Wednesday, March 25, 2015

Pilot Holes, and Gavle boats.

  Last time it was a blog about selecting table saw blades, today, drilling pilot holes. As the attached questions and answers say, pilot holes are a good idea. When you break the head off a screw there is often no real way to undo your misfortune.


Q. I think pre-drilling screw holes is a real drag, so I rarely do it. Most screws seem to work fine without all that bother. Why are you always advocating pre-drilling?
A. Call us old fashioned, but when you’re working in solid wood, we believe you’ll get the most effective and longest-lasting fastening power from screws when you drill correctly sized clearance and pilot holes.
  First, drill a pilot hole through both boards. Pilot holes guarantee that your screw won’t break off and your wood won’t crack. For most hard woods, the pilot hole should be at least as large as the screw’s minor diameter. If the screw has deep threads, or the wood is very hard, the pilot hole should be another 1/64-in. larger than the minor diameter. For softer woods, the pilot hole can be 1/64-in. smaller.
Skipping the pilot hole, or drilling one too small, can create hairline cracks in solid wood and MDF. Visible cracks are obviously bad,but other cracks that are too small to see can eventually widen and cause the joint to fail.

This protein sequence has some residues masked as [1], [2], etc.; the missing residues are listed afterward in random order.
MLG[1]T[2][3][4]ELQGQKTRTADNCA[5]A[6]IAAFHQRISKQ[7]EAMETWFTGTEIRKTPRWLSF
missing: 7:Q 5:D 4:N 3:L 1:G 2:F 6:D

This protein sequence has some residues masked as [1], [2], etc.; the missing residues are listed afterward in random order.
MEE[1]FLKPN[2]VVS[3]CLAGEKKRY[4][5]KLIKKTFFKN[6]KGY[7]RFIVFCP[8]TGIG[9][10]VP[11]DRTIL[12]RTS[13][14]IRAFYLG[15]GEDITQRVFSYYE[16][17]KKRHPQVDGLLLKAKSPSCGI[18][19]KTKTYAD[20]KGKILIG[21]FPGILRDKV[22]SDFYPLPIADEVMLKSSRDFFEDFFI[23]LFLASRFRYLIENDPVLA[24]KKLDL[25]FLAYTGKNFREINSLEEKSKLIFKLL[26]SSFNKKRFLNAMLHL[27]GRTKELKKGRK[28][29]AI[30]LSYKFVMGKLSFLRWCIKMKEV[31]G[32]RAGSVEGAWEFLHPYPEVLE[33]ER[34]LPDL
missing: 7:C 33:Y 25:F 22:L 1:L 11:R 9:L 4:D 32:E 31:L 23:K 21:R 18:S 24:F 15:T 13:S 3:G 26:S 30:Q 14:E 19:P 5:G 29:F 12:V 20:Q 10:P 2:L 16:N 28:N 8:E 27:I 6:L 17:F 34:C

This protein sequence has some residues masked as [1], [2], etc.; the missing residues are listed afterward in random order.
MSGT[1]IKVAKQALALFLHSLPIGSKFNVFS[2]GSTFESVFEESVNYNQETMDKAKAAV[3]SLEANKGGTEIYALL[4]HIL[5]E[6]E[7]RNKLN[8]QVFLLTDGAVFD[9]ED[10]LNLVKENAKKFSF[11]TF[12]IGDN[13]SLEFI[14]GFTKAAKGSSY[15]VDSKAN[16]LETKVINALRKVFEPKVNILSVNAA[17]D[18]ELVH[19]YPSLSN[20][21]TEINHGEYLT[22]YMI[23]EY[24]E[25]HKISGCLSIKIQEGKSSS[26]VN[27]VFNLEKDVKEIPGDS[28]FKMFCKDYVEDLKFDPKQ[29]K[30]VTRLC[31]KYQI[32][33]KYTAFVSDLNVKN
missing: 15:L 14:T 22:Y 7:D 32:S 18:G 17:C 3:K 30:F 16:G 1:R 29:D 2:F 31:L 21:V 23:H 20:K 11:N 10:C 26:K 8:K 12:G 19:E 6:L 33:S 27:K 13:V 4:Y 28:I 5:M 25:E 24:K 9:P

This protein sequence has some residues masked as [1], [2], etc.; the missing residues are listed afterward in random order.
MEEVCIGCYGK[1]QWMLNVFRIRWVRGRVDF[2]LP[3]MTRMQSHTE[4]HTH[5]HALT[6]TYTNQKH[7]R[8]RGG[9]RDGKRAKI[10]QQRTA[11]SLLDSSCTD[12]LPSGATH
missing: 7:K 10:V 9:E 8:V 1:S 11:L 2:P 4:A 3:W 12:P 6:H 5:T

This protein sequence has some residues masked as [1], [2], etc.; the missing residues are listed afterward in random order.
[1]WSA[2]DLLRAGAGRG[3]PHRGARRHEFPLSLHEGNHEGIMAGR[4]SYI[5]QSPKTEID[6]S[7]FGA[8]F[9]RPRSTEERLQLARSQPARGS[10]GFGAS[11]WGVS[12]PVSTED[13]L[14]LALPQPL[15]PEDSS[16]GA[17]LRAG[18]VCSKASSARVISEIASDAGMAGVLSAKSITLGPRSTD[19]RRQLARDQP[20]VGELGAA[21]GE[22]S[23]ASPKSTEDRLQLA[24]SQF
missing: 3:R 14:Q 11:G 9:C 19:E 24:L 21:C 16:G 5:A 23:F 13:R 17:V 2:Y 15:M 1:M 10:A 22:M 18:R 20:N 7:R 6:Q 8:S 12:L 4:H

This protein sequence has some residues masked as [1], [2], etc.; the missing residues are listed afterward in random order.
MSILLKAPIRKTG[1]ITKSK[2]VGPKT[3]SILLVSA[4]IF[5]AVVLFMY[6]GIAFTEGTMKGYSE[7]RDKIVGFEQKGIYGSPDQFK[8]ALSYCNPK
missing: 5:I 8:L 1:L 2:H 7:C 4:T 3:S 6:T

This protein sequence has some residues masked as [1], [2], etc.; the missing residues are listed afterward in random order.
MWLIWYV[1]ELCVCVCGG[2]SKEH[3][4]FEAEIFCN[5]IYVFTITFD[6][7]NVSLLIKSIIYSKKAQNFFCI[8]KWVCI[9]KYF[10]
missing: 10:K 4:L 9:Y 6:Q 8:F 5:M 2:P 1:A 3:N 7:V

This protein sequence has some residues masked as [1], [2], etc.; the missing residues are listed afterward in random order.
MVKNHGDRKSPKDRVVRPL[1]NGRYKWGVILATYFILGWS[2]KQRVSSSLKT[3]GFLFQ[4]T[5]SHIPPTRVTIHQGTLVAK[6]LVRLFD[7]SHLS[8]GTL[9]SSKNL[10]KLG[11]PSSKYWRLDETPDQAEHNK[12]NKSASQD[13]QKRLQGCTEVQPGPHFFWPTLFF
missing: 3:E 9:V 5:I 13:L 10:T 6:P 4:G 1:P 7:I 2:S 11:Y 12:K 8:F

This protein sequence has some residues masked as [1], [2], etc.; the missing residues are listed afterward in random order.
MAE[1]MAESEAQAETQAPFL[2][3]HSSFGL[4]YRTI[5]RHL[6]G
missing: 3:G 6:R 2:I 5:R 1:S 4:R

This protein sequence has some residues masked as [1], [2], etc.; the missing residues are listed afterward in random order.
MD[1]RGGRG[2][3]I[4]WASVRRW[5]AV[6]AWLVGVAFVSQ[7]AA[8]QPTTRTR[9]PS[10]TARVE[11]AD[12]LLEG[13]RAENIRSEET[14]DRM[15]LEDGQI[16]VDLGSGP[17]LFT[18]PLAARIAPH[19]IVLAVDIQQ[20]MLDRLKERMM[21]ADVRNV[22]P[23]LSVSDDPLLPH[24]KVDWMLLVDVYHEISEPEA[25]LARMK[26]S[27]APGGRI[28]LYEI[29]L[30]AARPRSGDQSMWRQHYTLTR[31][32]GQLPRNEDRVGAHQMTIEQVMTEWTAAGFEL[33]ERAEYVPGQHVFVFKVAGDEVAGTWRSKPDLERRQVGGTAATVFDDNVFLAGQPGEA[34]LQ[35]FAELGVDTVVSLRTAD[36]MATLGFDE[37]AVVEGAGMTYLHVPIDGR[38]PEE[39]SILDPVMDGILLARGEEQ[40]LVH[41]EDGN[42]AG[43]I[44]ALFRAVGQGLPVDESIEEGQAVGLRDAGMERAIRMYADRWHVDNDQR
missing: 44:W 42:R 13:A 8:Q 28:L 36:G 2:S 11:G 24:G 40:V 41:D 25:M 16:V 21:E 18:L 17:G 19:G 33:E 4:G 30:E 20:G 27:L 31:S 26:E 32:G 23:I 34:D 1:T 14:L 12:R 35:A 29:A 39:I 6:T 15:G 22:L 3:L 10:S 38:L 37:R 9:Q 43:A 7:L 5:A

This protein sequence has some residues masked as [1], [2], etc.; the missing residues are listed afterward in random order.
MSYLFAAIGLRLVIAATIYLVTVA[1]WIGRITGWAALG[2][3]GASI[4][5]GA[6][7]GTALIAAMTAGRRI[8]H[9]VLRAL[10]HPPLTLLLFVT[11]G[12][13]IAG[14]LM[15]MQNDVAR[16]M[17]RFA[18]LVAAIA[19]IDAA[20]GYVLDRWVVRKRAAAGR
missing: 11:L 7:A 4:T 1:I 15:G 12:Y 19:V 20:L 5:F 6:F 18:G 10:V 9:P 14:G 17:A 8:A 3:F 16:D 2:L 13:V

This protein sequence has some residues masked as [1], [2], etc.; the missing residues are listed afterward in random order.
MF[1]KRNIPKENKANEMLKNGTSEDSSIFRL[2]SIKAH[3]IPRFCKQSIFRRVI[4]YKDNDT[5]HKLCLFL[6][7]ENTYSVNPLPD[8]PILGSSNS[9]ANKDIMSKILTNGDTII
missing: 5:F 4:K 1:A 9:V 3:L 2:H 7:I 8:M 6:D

Second, enlarge the pilot hole in the top board to make a clearance hole. This larger hole allows the screw to pull the two boards together. The clearance hole should be at least as large as the major diameter of the screw. Skipping the clearance-hole step often results in a small gap between the two boards you’re joining together. Glue won’t effectively bridge a gap larger than the thickness of a piece of paper.
   We are staying in Gavle Sweden this week and today we walked along the river toward the Baltic Sea. The boating season hasn't started yet but I did see two wooden skiffs. 
18 foot lapstrake planked skiff. An old sweetie still
at work.

this boat's deck looked rough but the hull planks
appeared sound, and the transom was solid too.

  This is the slightly larger, racier sister, a bit neglected and needing some TLC on the upper deck. 

 I took this photograph to show the shape of the planks.  They are tapered toward both ends, and all the planks on one side are different. It would have been educational to see this wooden boat built.

cheers, ianw

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